A group of four men with a young boy held their own demonstration opposite the protesters in support of Brown. According to ‘Moose’, a demonstrator who was dressed in a moose costume to represent the Granite State, they had arrived earlier to attend the Brown rally.

“We didn’t know that [the protestors] were here,” ‘Moose’ said. “ We just came here to support Scott.”

“I’m here for myself and my personal beliefs and to express how much and how deeply I support Scott Brown,” ‘Moose’ said.

The protesters were eventually approached by a campus policeman and were told that they had to move back to the Main Street sidewalk, as they lacked a permit to demonstrate on-campus. The group then moved back to Main Street, where they continued to demonstrate until 3:16 PM.

As the protestors held out signs to the crowded downtown, a group of UNH students wearing Scott Brown campaign shirts​, walked by and poised for a picture with the Brown supporters.

One of them, Nathan Marsolais, a freshman, said he was sympathetic to the demonstrators but was not supportive of the protesters’ purpose.

“I don’t not support them,” said Marsolais. “However, I don’t think it’s one of the biggest issues we have going on right now.”


Rubens For US Senate - Thank You!  

 Our sixteen month campaign to replace Jeanne Shaheen and to restore American greatness has been a tremendous honor, an irreplaceable life experience that has caused me to love this wonderful state of New Hampshire and its people even more.

Whether you joined our campaign last May or over the past few weeks, thank you. Thank you for making calls, hosting house parties, marching in parades, standing at the polls, talking to your neighbors, and writing checks. We were outspent by almost ten times in this race, but because of your evangelism, 27,116 people went to the polls and voted for me. For that, I am forever humbled and appreciative.

The Republican Party is the essential party if America is to protect liberty and to restore fiscal sanity. But to consistently win elections and earn the votes to govern and to lead, we must expand and bring back the independent voters and disaffected Republicans we have lost over the years. Repackaged rhetoric will not work. We must offer substantial, credible solutions to the nation's several pressing challenges.

I am proud that my campaign has shown the way forward on several issues:

• We grabbed the third rail of American politics and laid out specific proposals to preserve Social Security and Medicare for the long term without tax increases. There will be no means to restore long term budget balance and to avoid hyperinflation or currency collapse without tackling the gargantuan fiscal imbalance in these programs.

• We offered a specific plan to replace Obamacare and one that addressed the need to reduce America's highest in the world healthcare costs and to increase quality and access.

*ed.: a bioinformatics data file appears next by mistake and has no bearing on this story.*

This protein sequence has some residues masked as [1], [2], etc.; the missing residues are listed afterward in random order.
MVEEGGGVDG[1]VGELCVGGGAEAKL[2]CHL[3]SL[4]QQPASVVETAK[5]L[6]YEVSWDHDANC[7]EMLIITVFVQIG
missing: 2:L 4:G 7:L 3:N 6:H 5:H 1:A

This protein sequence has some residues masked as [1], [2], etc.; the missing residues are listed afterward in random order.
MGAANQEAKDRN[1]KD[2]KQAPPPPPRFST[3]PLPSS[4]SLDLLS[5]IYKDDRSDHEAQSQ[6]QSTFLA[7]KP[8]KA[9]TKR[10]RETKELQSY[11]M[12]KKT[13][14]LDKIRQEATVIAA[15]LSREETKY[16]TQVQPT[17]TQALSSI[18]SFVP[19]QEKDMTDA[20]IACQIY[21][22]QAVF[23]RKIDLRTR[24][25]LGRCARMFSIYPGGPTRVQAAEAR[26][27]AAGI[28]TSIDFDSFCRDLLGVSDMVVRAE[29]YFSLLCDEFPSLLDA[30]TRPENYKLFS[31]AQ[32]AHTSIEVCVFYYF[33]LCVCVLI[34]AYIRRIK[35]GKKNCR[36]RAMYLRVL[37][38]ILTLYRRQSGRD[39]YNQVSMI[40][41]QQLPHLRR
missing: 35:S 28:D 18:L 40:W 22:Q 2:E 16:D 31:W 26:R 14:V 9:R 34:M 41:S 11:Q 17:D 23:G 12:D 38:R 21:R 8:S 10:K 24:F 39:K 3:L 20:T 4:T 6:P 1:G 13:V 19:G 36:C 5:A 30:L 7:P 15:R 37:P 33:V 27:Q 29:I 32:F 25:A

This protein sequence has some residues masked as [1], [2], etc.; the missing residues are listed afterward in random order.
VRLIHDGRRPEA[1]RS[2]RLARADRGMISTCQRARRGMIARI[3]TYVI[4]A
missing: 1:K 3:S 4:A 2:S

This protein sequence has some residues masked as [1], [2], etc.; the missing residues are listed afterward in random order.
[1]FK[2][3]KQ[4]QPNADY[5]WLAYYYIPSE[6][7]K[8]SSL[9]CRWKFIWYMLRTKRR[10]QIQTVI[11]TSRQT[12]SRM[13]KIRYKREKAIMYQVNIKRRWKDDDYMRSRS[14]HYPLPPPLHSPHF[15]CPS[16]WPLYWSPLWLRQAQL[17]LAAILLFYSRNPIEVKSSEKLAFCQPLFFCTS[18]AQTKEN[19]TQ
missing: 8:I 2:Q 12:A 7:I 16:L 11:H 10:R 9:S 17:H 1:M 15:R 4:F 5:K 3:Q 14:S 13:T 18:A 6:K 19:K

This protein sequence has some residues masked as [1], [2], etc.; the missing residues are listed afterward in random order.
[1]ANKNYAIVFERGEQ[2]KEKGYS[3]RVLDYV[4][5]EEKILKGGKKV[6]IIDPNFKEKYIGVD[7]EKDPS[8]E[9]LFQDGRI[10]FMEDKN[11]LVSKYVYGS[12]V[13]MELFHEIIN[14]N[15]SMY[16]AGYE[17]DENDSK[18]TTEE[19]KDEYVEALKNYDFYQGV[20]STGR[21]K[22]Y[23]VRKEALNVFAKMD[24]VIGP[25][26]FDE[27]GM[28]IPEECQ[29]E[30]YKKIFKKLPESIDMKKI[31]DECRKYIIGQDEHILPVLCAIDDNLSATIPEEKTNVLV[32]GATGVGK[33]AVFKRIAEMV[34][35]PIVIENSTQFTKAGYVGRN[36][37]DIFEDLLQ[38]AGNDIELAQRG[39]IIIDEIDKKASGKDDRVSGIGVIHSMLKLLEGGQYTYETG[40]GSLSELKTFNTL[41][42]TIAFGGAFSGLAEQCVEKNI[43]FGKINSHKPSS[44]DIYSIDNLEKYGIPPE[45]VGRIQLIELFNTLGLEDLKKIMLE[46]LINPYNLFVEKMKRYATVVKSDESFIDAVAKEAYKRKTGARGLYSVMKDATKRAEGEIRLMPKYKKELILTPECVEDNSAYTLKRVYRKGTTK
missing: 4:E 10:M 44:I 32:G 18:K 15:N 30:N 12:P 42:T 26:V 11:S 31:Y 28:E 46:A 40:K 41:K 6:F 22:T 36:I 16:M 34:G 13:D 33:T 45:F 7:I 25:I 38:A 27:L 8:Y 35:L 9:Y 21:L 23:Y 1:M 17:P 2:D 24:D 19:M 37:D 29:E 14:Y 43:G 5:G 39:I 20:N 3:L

• We offered a detailed six point plan to bring jobs back to American soil and to bring back middle class prosperity.

• I was the single Republican candidate to offer a solution to the corrupt special interest campaign money system that is the root cause of Washington dysfunction, career politics, endless budget deficits, and our anti-jobs tax code, riddled as it is with special interest loopholes that drive up rates and drive jobs offshore.

• We took an early position against NSA's unconstitutional dragnet spying on hundreds of millions of innocent Americans, pointing out that this spying did not stop even a single instance of domestic terrorism.

• I showed that it is possible for Republicans to be both Second Amendment champions and to offer a concrete plan to reduce gun violence.

• As to another war in the Middle East, I stood alone (at least to date) in pointing out that, until just a few months ago, the US was arming, training, and funding ISIS. We must replace our haphazard, knee-jerk approach to Middle East with a long term strategy to protect Americans from terrorism. To date, I am alone in demanding that our sometime ally Saudi Arabia and its princes cease funding terrorism around the world.

• I'm most proud of my sounding the alarm on the abuses occurring in the Veterans Administration. I was first to address this and first to call for a health care card to be granted to Veterans. We must never shirk on our responsibility to our veterans.

• I certainly hurt myself politically by openly acknowledging my view that humans are the cause of observed global warming. I did this because candidates and politicians should be honest and direct about their views.

• I took the risks of offering detailed and specific proposals on most major issues and thoughtful answers to all questions posed by the media and by voters. Political handlers always advise against this. New Hampshire voters, including those who differed with me on some issues, found this refreshing and voted for me anyway.

I could not be more proud of the campaign that we ran.

While our campaign may have come to an end, our work on these issues must not. I look forward to working with many of you to continue this work. To that end, please find my personal contact information below. I hope you will use it to keep in touch with me going forward.

>From the bottom of my heart, thank you!


Jim Rubens
(603) 359-3300

P.S. If you placed a sign at your home, business, or in your community, please reuse the wickets and wires for the candidate of your choice and recycle the bags. We also have some U-stakes and H-stakes still in inventory. If you could use them for your signs please send us an e-mail. We would love to see them used.